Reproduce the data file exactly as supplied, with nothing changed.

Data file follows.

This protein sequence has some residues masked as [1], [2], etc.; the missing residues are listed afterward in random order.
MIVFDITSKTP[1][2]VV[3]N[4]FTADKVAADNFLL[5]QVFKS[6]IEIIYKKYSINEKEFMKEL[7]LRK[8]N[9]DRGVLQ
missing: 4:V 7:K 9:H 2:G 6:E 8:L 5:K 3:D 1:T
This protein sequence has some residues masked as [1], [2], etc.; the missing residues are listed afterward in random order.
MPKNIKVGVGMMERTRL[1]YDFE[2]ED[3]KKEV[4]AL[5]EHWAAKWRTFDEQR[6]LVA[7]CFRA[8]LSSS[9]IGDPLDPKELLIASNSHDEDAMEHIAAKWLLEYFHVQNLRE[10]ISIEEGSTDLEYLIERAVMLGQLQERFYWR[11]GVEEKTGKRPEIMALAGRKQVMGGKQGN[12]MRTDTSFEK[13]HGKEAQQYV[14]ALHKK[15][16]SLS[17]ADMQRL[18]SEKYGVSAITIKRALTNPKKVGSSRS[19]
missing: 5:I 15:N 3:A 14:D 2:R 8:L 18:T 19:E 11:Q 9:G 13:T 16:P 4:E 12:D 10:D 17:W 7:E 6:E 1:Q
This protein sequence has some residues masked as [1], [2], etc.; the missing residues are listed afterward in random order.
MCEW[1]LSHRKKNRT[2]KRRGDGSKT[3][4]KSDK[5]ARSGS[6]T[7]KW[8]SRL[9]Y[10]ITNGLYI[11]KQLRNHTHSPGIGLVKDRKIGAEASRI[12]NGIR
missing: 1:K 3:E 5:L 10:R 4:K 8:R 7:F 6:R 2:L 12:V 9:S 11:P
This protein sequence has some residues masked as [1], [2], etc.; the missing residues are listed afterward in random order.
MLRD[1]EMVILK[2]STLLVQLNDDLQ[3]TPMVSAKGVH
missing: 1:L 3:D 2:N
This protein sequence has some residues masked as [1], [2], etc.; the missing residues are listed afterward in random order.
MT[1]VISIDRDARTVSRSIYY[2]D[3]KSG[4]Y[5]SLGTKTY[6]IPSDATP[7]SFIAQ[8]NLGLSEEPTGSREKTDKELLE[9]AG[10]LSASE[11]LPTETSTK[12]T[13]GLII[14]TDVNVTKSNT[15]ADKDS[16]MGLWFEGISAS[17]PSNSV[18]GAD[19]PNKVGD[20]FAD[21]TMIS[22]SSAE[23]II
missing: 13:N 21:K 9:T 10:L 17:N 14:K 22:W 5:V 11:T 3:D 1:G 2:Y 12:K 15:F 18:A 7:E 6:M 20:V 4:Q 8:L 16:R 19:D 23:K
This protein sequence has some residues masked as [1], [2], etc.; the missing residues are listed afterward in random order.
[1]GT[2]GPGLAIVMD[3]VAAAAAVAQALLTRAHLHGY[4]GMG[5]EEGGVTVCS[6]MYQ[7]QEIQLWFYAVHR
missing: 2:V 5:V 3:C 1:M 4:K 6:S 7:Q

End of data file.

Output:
This protein sequence has some residues masked as [1], [2], etc.; the missing residues are listed afterward in random order.
MIVFDITSKTP[1][2]VV[3]N[4]FTADKVAADNFLL[5]QVFKS[6]IEIIYKKYSINEKEFMKEL[7]LRK[8]N[9]DRGVLQ
missing: 4:V 7:K 9:H 2:G 6:E 8:L 5:K 3:D 1:T
This protein sequence has some residues masked as [1], [2], etc.; the missing residues are listed afterward in random order.
MPKNIKVGVGMMERTRL[1]YDFE[2]ED[3]KKEV[4]AL[5]EHWAAKWRTFDEQR[6]LVA[7]CFRA[8]LSSS[9]IGDPLDPKELLIASNSHDEDAMEHIAAKWLLEYFHVQNLRE[10]ISIEEGSTDLEYLIERAVMLGQLQERFYWR[11]GVEEKTGKRPEIMALAGRKQVMGGKQGN[12]MRTDTSFEK[13]HGKEAQQYV[14]ALHKK[15][16]SLS[17]ADMQRL[18]SEKYGVSAITIKRALTNPKKVGSSRS[19]
missing: 5:I 15:N 3:A 14:D 2:R 8:L 18:T 19:E 11:Q 9:G 13:T 16:P 4:E 12:D 10:D 17:W 7:E 6:E 1:Q
This protein sequence has some residues masked as [1], [2], etc.; the missing residues are listed afterward in random order.
MCEW[1]LSHRKKNRT[2]KRRGDGSKT[3][4]KSDK[5]ARSGS[6]T[7]KW[8]SRL[9]Y[10]ITNGLYI[11]KQLRNHTHSPGIGLVKDRKIGAEASRI[12]NGIR
missing: 1:K 3:E 5:L 10:R 4:K 8:R 7:F 6:R 2:L 12:V 9:S 11:P
This protein sequence has some residues masked as [1], [2], etc.; the missing residues are listed afterward in random order.
MLRD[1]EMVILK[2]STLLVQLNDDLQ[3]TPMVSAKGVH
missing: 1:L 3:D 2:N
This protein sequence has some residues masked as [1], [2], etc.; the missing residues are listed afterward in random order.
MT[1]VISIDRDARTVSRSIYY[2]D[3]KSG[4]Y[5]SLGTKTY[6]IPSDATP[7]SFIAQ[8]NLGLSEEPTGSREKTDKELLE[9]AG[10]LSASE[11]LPTETSTK[12]T[13]GLII[14]TDVNVTKSNT[15]ADKDS[16]MGLWFEGISAS[17]PSNSV[18]GAD[19]PNKVGD[20]FAD[21]TMIS[22]SSAE[23]II
missing: 13:N 21:K 9:T 10:L 17:N 14:K 22:W 5:V 11:T 3:D 1:G 2:Y 12:K 15:F 18:A 7:E 6:M 20:V 4:Q 8:L 16:R 19:D 23:K
This protein sequence has some residues masked as [1], [2], etc.; the missing residues are listed afterward in random order.
[1]GT[2]GPGLAIVMD[3]VAAAAAVAQALLTRAHLHGY[4]GMG[5]EEGGVTVCS[6]MYQ[7]QEIQLWFYAVHR
missing: 2:V 5:V 3:C 1:M 4:K 6:S 7:Q